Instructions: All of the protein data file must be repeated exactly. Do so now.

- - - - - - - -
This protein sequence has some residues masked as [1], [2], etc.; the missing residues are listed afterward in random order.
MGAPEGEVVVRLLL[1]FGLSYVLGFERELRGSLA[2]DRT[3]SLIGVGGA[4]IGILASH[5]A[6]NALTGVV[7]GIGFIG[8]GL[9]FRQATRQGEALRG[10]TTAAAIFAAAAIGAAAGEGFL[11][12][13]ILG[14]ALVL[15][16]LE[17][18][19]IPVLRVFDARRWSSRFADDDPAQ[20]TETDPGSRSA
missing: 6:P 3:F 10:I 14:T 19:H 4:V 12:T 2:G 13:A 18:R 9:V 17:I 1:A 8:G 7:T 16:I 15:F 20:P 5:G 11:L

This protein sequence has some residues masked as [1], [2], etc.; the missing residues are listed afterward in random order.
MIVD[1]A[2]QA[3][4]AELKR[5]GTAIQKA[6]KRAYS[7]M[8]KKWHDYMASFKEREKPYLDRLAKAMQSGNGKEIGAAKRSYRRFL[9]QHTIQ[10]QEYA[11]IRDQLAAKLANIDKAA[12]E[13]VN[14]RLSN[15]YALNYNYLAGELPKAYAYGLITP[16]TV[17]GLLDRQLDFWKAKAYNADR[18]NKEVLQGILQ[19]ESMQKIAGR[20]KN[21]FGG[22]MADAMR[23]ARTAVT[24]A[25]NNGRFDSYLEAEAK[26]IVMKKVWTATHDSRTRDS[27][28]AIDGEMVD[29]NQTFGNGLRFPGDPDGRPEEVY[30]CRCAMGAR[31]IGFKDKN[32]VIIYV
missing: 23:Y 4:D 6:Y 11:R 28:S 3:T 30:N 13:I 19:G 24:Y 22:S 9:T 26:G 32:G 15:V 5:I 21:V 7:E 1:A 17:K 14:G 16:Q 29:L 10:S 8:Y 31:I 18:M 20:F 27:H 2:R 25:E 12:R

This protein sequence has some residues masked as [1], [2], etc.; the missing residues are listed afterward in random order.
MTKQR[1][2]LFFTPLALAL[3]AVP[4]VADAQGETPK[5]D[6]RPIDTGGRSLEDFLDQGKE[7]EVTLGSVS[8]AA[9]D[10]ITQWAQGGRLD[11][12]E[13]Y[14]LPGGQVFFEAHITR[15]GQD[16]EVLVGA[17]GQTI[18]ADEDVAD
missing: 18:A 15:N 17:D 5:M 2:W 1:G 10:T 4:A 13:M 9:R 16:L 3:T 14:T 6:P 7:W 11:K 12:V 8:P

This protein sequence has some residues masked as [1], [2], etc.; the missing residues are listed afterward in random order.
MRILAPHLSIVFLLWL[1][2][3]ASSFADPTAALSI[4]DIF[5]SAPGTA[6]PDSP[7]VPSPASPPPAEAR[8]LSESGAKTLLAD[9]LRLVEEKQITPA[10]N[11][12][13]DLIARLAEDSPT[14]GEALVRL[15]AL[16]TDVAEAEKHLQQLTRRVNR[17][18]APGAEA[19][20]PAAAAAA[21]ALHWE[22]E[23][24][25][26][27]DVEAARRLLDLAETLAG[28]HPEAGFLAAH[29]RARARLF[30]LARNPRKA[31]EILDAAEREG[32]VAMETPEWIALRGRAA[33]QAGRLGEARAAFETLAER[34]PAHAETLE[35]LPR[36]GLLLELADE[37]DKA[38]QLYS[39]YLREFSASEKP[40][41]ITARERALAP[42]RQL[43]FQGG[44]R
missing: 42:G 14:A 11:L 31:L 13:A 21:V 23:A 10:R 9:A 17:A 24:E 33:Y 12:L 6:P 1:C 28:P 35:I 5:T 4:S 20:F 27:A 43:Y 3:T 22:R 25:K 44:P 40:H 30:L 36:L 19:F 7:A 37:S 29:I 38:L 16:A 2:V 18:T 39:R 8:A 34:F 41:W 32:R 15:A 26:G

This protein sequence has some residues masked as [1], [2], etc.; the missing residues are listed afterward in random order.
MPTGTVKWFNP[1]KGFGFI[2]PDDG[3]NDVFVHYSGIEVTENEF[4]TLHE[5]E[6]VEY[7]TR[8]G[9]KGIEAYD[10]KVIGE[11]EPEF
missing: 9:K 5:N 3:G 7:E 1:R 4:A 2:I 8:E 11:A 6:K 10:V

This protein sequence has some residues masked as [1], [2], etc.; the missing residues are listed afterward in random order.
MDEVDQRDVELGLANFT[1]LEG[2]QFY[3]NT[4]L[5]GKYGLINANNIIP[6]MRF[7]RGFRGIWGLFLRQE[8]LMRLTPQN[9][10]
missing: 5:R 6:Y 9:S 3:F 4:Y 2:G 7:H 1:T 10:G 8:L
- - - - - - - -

This protein sequence has some residues masked as [1], [2], etc.; the missing residues are listed afterward in random order.
MGAPEGEVVVRLLL[1]FGLSYVLGFERELRGSLA[2]DRT[3]SLIGVGGA[4]IGILASH[5]A[6]NALTGVV[7]GIGFIG[8]GL[9]FRQATRQGEALRG[10]TTAAAIFAAAAIGAAAGEGFL[11][12][13]ILG[14]ALVL[15][16]LE[17][18][19]IPVLRVFDARRWSSRFADDDPAQ[20]TETDPGSRSA
missing: 6:P 3:F 10:I 14:T 19:H 4:V 12:T 2:G 13:A 18:R 9:V 17:I 1:A 8:G 7:T 16:I 15:F 20:P 5:G 11:L

This protein sequence has some residues masked as [1], [2], etc.; the missing residues are listed afterward in random order.
MIVD[1]A[2]QA[3][4]AELKR[5]GTAIQKA[6]KRAYS[7]M[8]KKWHDYMASFKEREKPYLDRLAKAMQSGNGKEIGAAKRSYRRFL[9]QHTIQ[10]QEYA[11]IRDQLAAKLANIDKAA[12]E[13]VN[14]RLSN[15]YALNYNYLAGELPKAYAYGLITP[16]TV[17]GLLDRQLDFWKAKAYNADR[18]NKEVLQGILQ[19]ESMQKIAGR[20]KN[21]FGG[22]MADAMR[23]ARTAVT[24]A[25]NNGRFDSYLEAEAK[26]IVMKKVWTATHDSRTRDS[27][28]AIDGEMVD[29]NQTFGNGLRFPGDPDGRPEEVY[30]CRCAMGAR[31]IGFKDKN[32]VIIYV
missing: 23:Y 4:D 6:Y 11:R 28:S 3:T 30:N 13:I 19:G 24:Y 22:S 9:T 26:G 32:G 15:V 5:I 21:V 7:E 1:A 17:K 14:G 16:Q 29:L 10:S 8:Y 31:I 18:M 20:F 27:H 2:R 25:E 12:R

This protein sequence has some residues masked as [1], [2], etc.; the missing residues are listed afterward in random order.
MTKQR[1][2]LFFTPLALAL[3]AVP[4]VADAQGETPK[5]D[6]RPIDTGGRSLEDFLDQGKE[7]EVTLGSVS[8]AA[9]D[10]ITQWAQGGRLD[11][12]E[13]Y[14]LPGGQVFFEAHITR[15]GQD[16]EVLVGA[17]GQTI[18]ADEDVAD
missing: 18:A 15:N 17:D 5:M 2:W 1:G 10:T 4:A 13:M 9:R 16:L 3:T 14:T 6:P 7:W 11:K 12:V 8:P

This protein sequence has some residues masked as [1], [2], etc.; the missing residues are listed afterward in random order.
MRILAPHLSIVFLLWL[1][2][3]ASSFADPTAALSI[4]DIF[5]SAPGTA[6]PDSP[7]VPSPASPPPAEAR[8]LSESGAKTLLAD[9]LRLVEEKQITPA[10]N[11][12][13]DLIARLAEDSPT[14]GEALVRL[15]AL[16]TDVAEAEKHLQQLTRRVNR[17][18]APGAEA[19][20]PAAAAAA[21]ALHWE[22]E[23][24][25][26][27]DVEAARRLLDLAETLAG[28]HPEAGFLAAH[29]RARARLF[30]LARNPRKA[31]EILDAAEREG[32]VAMETPEWIALRGRAA[33]QAGRLGEARAAFETLAER[34]PAHAETLE[35]LPR[36]GLLLELADE[37]DKA[38]QLYS[39]YLREFSASEKP[40][41]ITARERALAP[42]RQL[43]FQGG[44]R
missing: 42:G 14:A 11:L 31:L 13:A 21:V 23:A 10:R 9:A 17:A 24:E 33:Y 12:L 6:P 1:C 28:P 35:I 5:T 4:S 20:F 27:A 43:Y 3:T 22:R 25:K 44:P 40:H 30:L 36:L 19:F 7:A 37:S 29:I 38:L 16:A 2:V 18:T 39:R 8:A 34:F 41:W 32:R 15:A 26:G

This protein sequence has some residues masked as [1], [2], etc.; the missing residues are listed afterward in random order.
MPTGTVKWFNP[1]KGFGFI[2]PDDG[3]NDVFVHYSGIEVTENEF[4]TLHE[5]E[6]VEY[7]TR[8]G[9]KGIEAYD[10]KVIGE[11]EPEF
missing: 9:K 5:N 3:G 7:E 1:R 4:A 2:I 8:E 11:A 6:K 10:V

This protein sequence has some residues masked as [1], [2], etc.; the missing residues are listed afterward in random order.
MDEVDQRDVELGLANFT[1]LEG[2]QFY[3]NT[4]L[5]GKYGLINANNIIP[6]MRF[7]RGFRGIWGLFLRQE[8]LMRLTPQN[9][10]
missing: 5:R 6:Y 9:S 3:F 4:Y 2:G 7:H 1:T 10:G 8:L